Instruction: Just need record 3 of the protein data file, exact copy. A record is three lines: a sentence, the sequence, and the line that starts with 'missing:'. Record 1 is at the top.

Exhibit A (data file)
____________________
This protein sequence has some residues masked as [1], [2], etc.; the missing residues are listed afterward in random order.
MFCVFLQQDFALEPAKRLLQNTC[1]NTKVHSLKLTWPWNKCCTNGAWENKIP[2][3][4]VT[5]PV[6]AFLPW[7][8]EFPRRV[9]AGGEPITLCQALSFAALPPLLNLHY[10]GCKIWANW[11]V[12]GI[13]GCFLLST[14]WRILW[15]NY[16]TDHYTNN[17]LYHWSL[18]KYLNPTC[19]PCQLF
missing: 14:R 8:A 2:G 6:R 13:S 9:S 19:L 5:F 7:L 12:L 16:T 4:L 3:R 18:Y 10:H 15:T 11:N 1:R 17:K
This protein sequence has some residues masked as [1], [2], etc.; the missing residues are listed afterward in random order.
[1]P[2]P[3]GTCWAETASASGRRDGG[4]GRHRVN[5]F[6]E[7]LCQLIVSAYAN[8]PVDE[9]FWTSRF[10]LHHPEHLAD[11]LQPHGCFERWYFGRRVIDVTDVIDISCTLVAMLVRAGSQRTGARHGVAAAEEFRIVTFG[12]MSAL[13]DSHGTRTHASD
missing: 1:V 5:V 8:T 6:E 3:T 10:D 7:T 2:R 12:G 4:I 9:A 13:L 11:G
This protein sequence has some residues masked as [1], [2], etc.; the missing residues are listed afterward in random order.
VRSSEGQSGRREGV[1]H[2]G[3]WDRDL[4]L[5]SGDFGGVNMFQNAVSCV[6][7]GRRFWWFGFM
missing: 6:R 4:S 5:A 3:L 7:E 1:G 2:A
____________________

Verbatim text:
This protein sequence has some residues masked as [1], [2], etc.; the missing residues are listed afterward in random order.
VRSSEGQSGRREGV[1]H[2]G[3]WDRDL[4]L[5]SGDFGGVNMFQNAVSCV[6][7]GRRFWWFGFM
missing: 6:R 4:S 5:A 3:L 7:E 1:G 2:A